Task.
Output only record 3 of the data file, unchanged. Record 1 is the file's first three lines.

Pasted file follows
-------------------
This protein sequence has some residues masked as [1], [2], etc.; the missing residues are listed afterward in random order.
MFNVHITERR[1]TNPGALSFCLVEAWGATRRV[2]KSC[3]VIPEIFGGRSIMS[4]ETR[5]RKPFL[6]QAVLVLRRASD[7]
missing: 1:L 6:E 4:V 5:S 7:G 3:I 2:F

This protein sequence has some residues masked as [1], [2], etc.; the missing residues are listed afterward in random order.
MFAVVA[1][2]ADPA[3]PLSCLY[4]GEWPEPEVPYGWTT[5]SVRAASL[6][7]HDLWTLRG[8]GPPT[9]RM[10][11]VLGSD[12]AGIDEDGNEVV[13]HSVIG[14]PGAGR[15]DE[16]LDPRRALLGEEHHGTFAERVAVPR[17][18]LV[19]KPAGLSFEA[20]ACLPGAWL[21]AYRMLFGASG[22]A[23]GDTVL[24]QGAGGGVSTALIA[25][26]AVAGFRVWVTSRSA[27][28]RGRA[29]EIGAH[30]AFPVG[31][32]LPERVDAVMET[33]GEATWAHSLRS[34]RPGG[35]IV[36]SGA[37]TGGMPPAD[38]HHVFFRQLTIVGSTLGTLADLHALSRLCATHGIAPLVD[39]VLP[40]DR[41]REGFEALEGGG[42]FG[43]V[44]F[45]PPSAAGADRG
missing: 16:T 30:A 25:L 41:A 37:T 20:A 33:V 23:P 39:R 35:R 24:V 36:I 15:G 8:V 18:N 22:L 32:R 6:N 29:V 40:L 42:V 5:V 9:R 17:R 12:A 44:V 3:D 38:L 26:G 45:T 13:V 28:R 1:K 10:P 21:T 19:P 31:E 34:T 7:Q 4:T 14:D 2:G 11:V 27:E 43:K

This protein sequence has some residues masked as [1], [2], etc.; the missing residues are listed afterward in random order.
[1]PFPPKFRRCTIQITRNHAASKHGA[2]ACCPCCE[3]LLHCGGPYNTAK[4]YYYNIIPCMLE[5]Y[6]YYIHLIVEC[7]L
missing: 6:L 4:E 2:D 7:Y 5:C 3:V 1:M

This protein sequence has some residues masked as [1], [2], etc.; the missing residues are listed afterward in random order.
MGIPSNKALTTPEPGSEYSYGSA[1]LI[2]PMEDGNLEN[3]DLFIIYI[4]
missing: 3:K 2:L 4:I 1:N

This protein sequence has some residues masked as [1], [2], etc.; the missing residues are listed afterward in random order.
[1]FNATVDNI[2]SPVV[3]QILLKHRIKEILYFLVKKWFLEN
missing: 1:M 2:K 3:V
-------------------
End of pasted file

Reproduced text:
This protein sequence has some residues masked as [1], [2], etc.; the missing residues are listed afterward in random order.
[1]PFPPKFRRCTIQITRNHAASKHGA[2]ACCPCCE[3]LLHCGGPYNTAK[4]YYYNIIPCMLE[5]Y[6]YYIHLIVEC[7]L
missing: 6:L 4:E 2:D 7:Y 5:C 3:V 1:M